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Latest Y chromosome Stories

2010-12-03 15:45:42

Scientists have discovered that the alteration of a single gene could cause some male embryos to develop as females. The breakthrough will improve diagnosis and clinical management of patients with disorders of sex development (DSD). These conditions occur when the testis or ovary does not develop properly in the embryo, causing genital abnormalities in one in 4500 babies. An international team including University of Melbourne researchers at the  Murdoch Childrens Research Institute...

2010-12-02 22:03:12

Gene is linked to so-called 'intersex' families The Y chromosome is supposed to genetically seal a fetus's fate in terms of gender. Males have one X and one Y chromosome, while females have two X chromosomes. Yet, in some families a child is born with an X and Y chromosome and develops physically as a female, although she may not menstruate, and her brothers and male cousins may have underdeveloped or ambiguous genitalia. Now an international team led by Harry Ostrer, MD, director of the...

2010-10-14 00:55:00

A team led by a scientist at the University of Pittsburgh School of Medicine has discovered a regulatory protein that influences where genetic material gets swapped between maternal and paternal chromosomes during the process of creating eggs and sperm. The findings, which shed light on the roots of chromosomal errors and gene diversity, appear in tomorrow's issue of Nature. Most cells contain 46 chromosomes, half coming from each parent. But eggs and sperm, known as germ cells, have half as...

2010-09-16 17:28:25

New research from the Centre for Addiction and Mental Health (CAMH) and The Hospital for Sick Children (SickKids), both in Toronto, Canada provides further clues as to why Autism Spectrum Disorder (ASD) affects four times more males than females. The scientists discovered that males who carry specific alterations of DNA on the sole X-chromosome they carry are at high risk of developing ASD. The research is published in the September 15 issue of Science Translational Medicine. ASD is a...

2010-06-18 14:56:41

Y chromosome linked to fatal aneurysm Research currently being undertaken at the University of Leicester may identify reasons underlying an increased risk of Abdominal Aortic Aneurysms (AAA) in men. In her doctoral study, Cardiovascular Sciences student Lisa Bloomer is looking into the causes of the male predominance of AAA, with a particular emphasis on genetic basis of the disease. Preliminary results from the study will be showcased at the University of Leicester's Festival of Postgraduate...

2010-03-16 16:00:02

Male mice born with female sex chromosomes experience hypertension seen in postmenopausal women Washington, DC "“ Researchers at Georgetown University Medical Center (GUMC) have determined that something in female sex chromosomes appears to trigger a rise in blood pressure after the onset of menopause. This finding challenges the current belief that sex hormones are largely responsible for regulating blood pressure. Their work, reported online Monday in Hypertension, is the first of its...

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2010-02-25 13:48:42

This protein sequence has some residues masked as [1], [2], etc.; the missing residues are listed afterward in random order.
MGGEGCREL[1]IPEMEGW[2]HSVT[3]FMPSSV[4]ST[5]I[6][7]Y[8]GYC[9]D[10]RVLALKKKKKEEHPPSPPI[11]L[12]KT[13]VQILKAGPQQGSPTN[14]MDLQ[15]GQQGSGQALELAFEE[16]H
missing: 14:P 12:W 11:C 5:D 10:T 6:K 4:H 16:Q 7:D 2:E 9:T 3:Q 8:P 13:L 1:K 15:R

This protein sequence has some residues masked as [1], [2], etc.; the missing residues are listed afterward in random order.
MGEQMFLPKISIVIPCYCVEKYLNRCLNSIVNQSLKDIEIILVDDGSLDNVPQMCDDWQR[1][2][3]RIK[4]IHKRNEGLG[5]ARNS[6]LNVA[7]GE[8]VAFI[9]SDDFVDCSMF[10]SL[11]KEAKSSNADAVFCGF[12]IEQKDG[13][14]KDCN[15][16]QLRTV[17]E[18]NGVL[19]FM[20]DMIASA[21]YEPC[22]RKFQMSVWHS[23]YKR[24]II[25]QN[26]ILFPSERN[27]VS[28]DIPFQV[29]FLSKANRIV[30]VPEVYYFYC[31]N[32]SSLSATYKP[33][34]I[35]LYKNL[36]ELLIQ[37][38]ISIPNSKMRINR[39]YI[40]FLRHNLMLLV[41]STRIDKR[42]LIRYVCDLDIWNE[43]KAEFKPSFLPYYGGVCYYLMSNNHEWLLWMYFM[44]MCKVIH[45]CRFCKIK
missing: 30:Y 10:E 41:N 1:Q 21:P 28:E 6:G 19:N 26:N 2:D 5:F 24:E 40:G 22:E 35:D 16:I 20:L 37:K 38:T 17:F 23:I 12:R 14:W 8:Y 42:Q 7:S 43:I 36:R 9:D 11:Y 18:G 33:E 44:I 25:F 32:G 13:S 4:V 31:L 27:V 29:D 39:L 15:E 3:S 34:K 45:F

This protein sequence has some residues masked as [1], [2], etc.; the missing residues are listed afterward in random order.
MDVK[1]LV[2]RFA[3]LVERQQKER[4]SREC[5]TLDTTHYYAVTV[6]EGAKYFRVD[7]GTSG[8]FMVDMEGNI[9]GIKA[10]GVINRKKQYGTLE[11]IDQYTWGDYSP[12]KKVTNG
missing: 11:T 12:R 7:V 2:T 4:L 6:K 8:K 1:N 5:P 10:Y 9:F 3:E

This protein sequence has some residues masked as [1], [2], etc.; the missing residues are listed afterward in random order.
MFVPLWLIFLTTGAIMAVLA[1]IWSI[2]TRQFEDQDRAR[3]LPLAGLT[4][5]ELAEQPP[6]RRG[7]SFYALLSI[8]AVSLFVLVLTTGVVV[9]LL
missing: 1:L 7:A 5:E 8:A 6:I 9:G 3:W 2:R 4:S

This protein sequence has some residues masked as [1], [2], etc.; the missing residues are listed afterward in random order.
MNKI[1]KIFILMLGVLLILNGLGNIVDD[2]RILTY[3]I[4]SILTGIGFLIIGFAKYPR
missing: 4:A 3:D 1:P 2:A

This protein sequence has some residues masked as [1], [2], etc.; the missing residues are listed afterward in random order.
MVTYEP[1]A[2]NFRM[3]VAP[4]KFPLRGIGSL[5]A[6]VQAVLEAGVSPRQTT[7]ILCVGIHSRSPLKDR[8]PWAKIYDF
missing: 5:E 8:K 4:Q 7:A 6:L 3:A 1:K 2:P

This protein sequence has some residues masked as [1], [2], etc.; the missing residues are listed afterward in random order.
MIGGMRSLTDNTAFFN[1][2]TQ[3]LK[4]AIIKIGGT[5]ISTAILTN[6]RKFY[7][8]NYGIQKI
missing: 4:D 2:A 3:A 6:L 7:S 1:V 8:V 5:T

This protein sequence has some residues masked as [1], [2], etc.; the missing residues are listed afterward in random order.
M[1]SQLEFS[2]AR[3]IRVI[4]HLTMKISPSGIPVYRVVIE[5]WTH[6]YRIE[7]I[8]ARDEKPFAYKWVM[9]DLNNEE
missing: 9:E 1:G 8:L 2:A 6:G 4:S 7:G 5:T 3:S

Promiscuous females may be the key to a species' survival, according to new research by the Universities of Exeter and Liverpool. Published Feb. 25 in Current Biology, the study could solve the mystery of why females of most species have multiple mates, despite this being more risky for the individual. Known as 'polyandry' among scientists, the phenomenon of females having multiple mates is shared across most animal species, from insects to mammals. This study suggests that polyandry reduces...

2010-01-14 12:39:47

Chromosomes move faster than we first thought. Research published in BioMed Central's open access journal, Genome Biology, details new findings about the way chromosomes move around the nucleus when leaving the proliferative stage of the cell cycle and entering quiescence "“ and the unexpected speed at which they move. Researchers from Brunel University's Institute for Cancer Genetics and Pharmacogenomics have been trying to understand how human chromosomes occupy different territories...

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2010-01-14 11:02:50

Contrary to a widely held scientific theory that the mammalian Y chromosome is slowly decaying or stagnating, new evidence suggests that in fact the Y is actually evolving quite rapidly through continuous, wholesale renovation. By conducting the first comprehensive interspecies comparison of Y chromosomes, Whitehead Institute researchers have found considerable differences in the genetic sequences of the human and chimpanzee Ys"”an indication that these chromosomes have evolved more...

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2009-12-10 14:01:35

EMBL scientists uncover the gene responsible for keeping females female Is it a boy or a girl? Expecting parents may be accustomed to this question, but contrary to what they may think, the answer doesn't depend solely on their child's sex chromosomes. Scientists at the European Molecular Biology Laboratory (EMBL) in Heidelberg, Germany and the Medical Research Council's National Institute for Medical Research (NIMR) at Mill Hill, UK discovered that if a specific gene located on a non-sex...


Word of the Day
omphalos
  • The navel or umbilicus.
  • In Greek archaeology: A central boss, as on a shield, a bowl, etc.
  • A sacred stone in the temple of Apollo at Delphi, believed by the Greeks to mark the 'navel' or exact center-point of the earth.
'Omphalos' comes from the ancient Greek.
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